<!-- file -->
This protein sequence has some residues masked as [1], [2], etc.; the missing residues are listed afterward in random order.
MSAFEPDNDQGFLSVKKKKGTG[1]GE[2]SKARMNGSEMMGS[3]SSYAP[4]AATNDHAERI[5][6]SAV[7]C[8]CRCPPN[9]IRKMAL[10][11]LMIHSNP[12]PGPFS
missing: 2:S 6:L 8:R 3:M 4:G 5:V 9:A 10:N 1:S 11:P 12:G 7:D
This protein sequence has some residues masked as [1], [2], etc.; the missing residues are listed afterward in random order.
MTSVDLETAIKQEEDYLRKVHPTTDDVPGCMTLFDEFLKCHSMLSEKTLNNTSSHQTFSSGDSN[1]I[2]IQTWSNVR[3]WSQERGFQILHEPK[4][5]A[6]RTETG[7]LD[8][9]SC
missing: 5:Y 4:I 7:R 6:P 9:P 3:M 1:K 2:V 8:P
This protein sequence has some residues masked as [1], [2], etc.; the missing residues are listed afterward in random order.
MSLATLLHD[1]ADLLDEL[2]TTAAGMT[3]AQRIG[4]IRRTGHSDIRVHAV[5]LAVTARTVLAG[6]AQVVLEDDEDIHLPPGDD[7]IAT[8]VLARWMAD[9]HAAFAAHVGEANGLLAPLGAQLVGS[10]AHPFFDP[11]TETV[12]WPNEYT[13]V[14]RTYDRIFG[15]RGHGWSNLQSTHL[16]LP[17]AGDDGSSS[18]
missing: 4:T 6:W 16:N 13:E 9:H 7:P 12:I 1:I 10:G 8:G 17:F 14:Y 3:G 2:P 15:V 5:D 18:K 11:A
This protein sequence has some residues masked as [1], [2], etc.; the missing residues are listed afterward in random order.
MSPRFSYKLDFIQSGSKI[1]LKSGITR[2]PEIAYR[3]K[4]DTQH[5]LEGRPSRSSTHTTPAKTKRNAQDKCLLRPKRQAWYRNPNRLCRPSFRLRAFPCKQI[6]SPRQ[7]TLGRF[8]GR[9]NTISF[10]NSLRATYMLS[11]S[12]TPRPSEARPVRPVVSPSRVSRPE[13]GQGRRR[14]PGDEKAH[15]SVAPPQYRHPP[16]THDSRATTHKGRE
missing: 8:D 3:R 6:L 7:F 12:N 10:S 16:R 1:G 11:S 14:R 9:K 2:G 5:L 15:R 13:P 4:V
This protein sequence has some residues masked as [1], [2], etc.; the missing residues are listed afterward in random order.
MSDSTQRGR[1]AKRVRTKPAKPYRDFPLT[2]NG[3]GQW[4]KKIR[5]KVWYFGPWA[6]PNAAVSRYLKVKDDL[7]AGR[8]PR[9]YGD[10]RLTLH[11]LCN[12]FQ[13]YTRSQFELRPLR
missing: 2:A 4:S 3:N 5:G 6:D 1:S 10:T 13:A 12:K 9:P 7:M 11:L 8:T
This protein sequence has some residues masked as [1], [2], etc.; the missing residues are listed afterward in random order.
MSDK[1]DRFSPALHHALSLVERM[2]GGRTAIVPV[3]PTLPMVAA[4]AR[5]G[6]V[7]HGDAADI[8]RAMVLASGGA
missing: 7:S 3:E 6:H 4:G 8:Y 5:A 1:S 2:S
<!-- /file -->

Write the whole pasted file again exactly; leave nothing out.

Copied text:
This protein sequence has some residues masked as [1], [2], etc.; the missing residues are listed afterward in random order.
MSAFEPDNDQGFLSVKKKKGTG[1]GE[2]SKARMNGSEMMGS[3]SSYAP[4]AATNDHAERI[5][6]SAV[7]C[8]CRCPPN[9]IRKMAL[10][11]LMIHSNP[12]PGPFS
missing: 2:S 6:L 8:R 3:M 4:G 5:V 9:A 10:N 1:S 11:P 12:G 7:D
This protein sequence has some residues masked as [1], [2], etc.; the missing residues are listed afterward in random order.
MTSVDLETAIKQEEDYLRKVHPTTDDVPGCMTLFDEFLKCHSMLSEKTLNNTSSHQTFSSGDSN[1]I[2]IQTWSNVR[3]WSQERGFQILHEPK[4][5]A[6]RTETG[7]LD[8][9]SC
missing: 5:Y 4:I 7:R 6:P 9:P 3:M 1:K 2:V 8:P
This protein sequence has some residues masked as [1], [2], etc.; the missing residues are listed afterward in random order.
MSLATLLHD[1]ADLLDEL[2]TTAAGMT[3]AQRIG[4]IRRTGHSDIRVHAV[5]LAVTARTVLAG[6]AQVVLEDDEDIHLPPGDD[7]IAT[8]VLARWMAD[9]HAAFAAHVGEANGLLAPLGAQLVGS[10]AHPFFDP[11]TETV[12]WPNEYT[13]V[14]RTYDRIFG[15]RGHGWSNLQSTHL[16]LP[17]AGDDGSSS[18]
missing: 4:T 6:W 16:N 13:E 9:H 7:P 12:I 1:I 10:G 8:G 17:F 14:Y 3:G 2:P 15:V 5:D 18:K 11:A
This protein sequence has some residues masked as [1], [2], etc.; the missing residues are listed afterward in random order.
MSPRFSYKLDFIQSGSKI[1]LKSGITR[2]PEIAYR[3]K[4]DTQH[5]LEGRPSRSSTHTTPAKTKRNAQDKCLLRPKRQAWYRNPNRLCRPSFRLRAFPCKQI[6]SPRQ[7]TLGRF[8]GR[9]NTISF[10]NSLRATYMLS[11]S[12]TPRPSEARPVRPVVSPSRVSRPE[13]GQGRRR[14]PGDEKAH[15]SVAPPQYRHPP[16]THDSRATTHKGRE
missing: 8:D 3:R 6:L 7:F 12:N 10:S 16:R 1:G 11:S 14:R 9:K 2:G 5:L 15:R 13:P 4:V
This protein sequence has some residues masked as [1], [2], etc.; the missing residues are listed afterward in random order.
MSDSTQRGR[1]AKRVRTKPAKPYRDFPLT[2]NG[3]GQW[4]KKIR[5]KVWYFGPWA[6]PNAAVSRYLKVKDDL[7]AGR[8]PR[9]YGD[10]RLTLH[11]LCN[12]FQ[13]YTRSQFELRPLR
missing: 2:A 4:S 3:N 5:G 6:D 1:S 10:T 13:A 12:K 9:P 7:M 11:L 8:T
This protein sequence has some residues masked as [1], [2], etc.; the missing residues are listed afterward in random order.
MSDK[1]DRFSPALHHALSLVERM[2]GGRTAIVPV[3]PTLPMVAA[4]AR[5]G[6]V[7]HGDAADI[8]RAMVLASGGA
missing: 7:S 3:E 6:H 4:G 8:Y 5:A 1:S 2:S